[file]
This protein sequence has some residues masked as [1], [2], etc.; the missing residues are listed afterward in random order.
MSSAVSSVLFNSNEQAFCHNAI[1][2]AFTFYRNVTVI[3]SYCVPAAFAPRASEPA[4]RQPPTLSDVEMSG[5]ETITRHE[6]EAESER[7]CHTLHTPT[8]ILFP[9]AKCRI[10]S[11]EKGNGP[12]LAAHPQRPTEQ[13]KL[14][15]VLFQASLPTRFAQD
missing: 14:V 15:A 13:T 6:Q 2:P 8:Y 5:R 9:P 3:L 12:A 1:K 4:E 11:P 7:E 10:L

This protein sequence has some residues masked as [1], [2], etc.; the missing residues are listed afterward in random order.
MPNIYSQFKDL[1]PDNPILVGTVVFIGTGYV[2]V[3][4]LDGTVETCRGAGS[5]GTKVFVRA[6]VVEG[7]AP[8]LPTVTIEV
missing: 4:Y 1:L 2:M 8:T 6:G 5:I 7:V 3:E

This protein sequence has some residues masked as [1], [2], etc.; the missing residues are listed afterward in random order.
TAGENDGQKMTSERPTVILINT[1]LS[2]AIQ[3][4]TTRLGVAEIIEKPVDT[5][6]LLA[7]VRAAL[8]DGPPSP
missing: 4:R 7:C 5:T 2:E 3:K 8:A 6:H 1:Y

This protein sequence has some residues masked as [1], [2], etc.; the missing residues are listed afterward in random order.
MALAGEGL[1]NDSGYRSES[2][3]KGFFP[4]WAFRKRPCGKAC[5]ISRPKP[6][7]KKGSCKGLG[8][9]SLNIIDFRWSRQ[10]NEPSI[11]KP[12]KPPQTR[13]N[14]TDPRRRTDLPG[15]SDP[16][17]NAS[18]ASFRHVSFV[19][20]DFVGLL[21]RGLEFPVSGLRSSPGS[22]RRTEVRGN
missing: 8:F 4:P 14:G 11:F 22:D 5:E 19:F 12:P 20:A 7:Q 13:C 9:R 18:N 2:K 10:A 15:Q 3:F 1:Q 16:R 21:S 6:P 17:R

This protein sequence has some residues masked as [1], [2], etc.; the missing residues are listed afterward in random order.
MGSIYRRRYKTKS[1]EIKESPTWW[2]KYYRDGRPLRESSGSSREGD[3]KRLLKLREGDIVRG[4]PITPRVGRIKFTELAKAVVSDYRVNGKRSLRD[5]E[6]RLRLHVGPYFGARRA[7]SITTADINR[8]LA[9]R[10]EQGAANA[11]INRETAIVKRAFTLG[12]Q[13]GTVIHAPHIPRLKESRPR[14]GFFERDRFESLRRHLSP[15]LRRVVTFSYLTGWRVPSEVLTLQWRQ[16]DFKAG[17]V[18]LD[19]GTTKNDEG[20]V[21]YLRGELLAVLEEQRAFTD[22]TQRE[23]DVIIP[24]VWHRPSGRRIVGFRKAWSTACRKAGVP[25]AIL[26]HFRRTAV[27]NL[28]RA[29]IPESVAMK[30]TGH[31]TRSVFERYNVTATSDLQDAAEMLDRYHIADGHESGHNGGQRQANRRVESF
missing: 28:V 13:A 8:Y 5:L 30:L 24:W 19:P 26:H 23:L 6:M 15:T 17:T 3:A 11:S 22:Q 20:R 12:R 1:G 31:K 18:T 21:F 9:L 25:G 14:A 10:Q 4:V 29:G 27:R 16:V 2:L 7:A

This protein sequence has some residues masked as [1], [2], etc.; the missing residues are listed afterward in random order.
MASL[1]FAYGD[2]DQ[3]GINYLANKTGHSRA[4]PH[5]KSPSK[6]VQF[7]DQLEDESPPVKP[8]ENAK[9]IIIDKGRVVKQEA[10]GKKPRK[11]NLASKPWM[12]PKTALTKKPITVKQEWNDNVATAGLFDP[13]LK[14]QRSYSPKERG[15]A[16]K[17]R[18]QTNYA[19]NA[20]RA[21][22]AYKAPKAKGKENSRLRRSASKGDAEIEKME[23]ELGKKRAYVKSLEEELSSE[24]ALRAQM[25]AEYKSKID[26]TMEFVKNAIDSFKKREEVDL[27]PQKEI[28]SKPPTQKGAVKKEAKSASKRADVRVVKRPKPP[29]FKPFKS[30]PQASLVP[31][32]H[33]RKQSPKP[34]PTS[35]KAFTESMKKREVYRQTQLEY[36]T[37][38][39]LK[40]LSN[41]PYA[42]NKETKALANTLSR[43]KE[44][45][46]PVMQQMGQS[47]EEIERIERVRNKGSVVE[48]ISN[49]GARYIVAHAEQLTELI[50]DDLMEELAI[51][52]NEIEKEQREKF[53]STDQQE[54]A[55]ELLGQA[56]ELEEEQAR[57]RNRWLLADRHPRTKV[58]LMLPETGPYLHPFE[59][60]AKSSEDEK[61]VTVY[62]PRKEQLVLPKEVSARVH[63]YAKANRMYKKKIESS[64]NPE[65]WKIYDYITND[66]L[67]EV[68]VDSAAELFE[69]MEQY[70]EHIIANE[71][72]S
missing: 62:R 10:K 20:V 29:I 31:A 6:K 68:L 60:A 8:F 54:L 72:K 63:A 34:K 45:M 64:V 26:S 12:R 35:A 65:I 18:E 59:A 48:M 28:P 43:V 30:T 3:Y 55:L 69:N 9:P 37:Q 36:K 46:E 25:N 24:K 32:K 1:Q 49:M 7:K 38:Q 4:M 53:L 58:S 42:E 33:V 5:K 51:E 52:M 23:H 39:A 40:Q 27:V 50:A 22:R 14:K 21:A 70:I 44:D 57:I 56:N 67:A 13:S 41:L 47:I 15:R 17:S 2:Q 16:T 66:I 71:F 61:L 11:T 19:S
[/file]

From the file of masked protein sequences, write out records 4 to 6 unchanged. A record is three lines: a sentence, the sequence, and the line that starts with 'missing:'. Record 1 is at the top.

This protein sequence has some residues masked as [1], [2], etc.; the missing residues are listed afterward in random order.
MALAGEGL[1]NDSGYRSES[2][3]KGFFP[4]WAFRKRPCGKAC[5]ISRPKP[6][7]KKGSCKGLG[8][9]SLNIIDFRWSRQ[10]NEPSI[11]KP[12]KPPQTR[13]N[14]TDPRRRTDLPG[15]SDP[16][17]NAS[18]ASFRHVSFV[19][20]DFVGLL[21]RGLEFPVSGLRSSPGS[22]RRTEVRGN
missing: 8:F 4:P 14:G 11:F 22:D 5:E 19:F 12:P 20:A 7:Q 13:C 9:R 18:N 2:K 10:A 15:Q 3:F 1:Q 16:R 21:S 6:P 17:R

This protein sequence has some residues masked as [1], [2], etc.; the missing residues are listed afterward in random order.
MGSIYRRRYKTKS[1]EIKESPTWW[2]KYYRDGRPLRESSGSSREGD[3]KRLLKLREGDIVRG[4]PITPRVGRIKFTELAKAVVSDYRVNGKRSLRD[5]E[6]RLRLHVGPYFGARRA[7]SITTADINR[8]LA[9]R[10]EQGAANA[11]INRETAIVKRAFTLG[12]Q[13]GTVIHAPHIPRLKESRPR[14]GFFERDRFESLRRHLSP[15]LRRVVTFSYLTGWRVPSEVLTLQWRQ[16]DFKAG[17]V[18]LD[19]GTTKNDEG[20]V[21]YLRGELLAVLEEQRAFTD[22]TQRE[23]DVIIP[24]VWHRPSGRRIVGFRKAWSTACRKAGVP[25]AIL[26]HFRRTAV[27]NL[28]RA[29]IPESVAMK[30]TGH[31]TRSVFERYNVTATSDLQDAAEMLDRYHIADGHESGHNGGQRQANRRVESF
missing: 28:V 13:A 8:Y 5:L 30:L 24:W 19:P 26:H 23:L 6:M 15:T 17:T 3:A 11:S 22:Q 20:R 12:R 1:G 31:K 18:T 21:F 9:L 25:G 14:A 10:Q 4:V 29:G 27:R 16:V 2:L 7:A

This protein sequence has some residues masked as [1], [2], etc.; the missing residues are listed afterward in random order.
MASL[1]FAYGD[2]DQ[3]GINYLANKTGHSRA[4]PH[5]KSPSK[6]VQF[7]DQLEDESPPVKP[8]ENAK[9]IIIDKGRVVKQEA[10]GKKPRK[11]NLASKPWM[12]PKTALTKKPITVKQEWNDNVATAGLFDP[13]LK[14]QRSYSPKERG[15]A[16]K[17]R[18]QTNYA[19]NA[20]RA[21][22]AYKAPKAKGKENSRLRRSASKGDAEIEKME[23]ELGKKRAYVKSLEEELSSE[24]ALRAQM[25]AEYKSKID[26]TMEFVKNAIDSFKKREEVDL[27]PQKEI[28]SKPPTQKGAVKKEAKSASKRADVRVVKRPKPP[29]FKPFKS[30]PQASLVP[31][32]H[33]RKQSPKP[34]PTS[35]KAFTESMKKREVYRQTQLEY[36]T[37][38][39]LK[40]LSN[41]PYA[42]NKETKALANTLSR[43]KE[44][45][46]PVMQQMGQS[47]EEIERIERVRNKGSVVE[48]ISN[49]GARYIVAHAEQLTELI[50]DDLMEELAI[51][52]NEIEKEQREKF[53]STDQQE[54]A[55]ELLGQA[56]ELEEEQAR[57]RNRWLLADRHPRTKV[58]LMLPETGPYLHPFE[59][60]AKSSEDEK[61]VTVY[62]PRKEQLVLPKEVSARVH[63]YAKANRMYKKKIESS[64]NPE[65]WKIYDYITND[66]L[67]EV[68]VDSAAELFE[69]MEQY[70]EHIIANE[71][72]S
missing: 62:R 10:K 20:V 29:I 31:A 6:K 68:L 60:A 8:F 54:L 72:K 63:A 34:K 45:M 64:V 26:S 12:R 35:A 65:I 18:E 59:A 48:M 28:P 43:V 30:T 3:Y 55:L 69:N 9:P 37:Q 36:K 46:E 25:N 24:K 32:K 1:Q 49:M 7:K 38:Q 4:M 53:L 58:S 42:E 33:V 5:K 51:E 52:M 23:H 39:A 40:Q 27:V 50:A 22:R 14:K 21:A 70:I 44:D 57:I 56:N 67:A 13:S 41:L 47:I 15:R 17:S 2:Q 16:T 66:I 71:F 61:L 11:T 19:S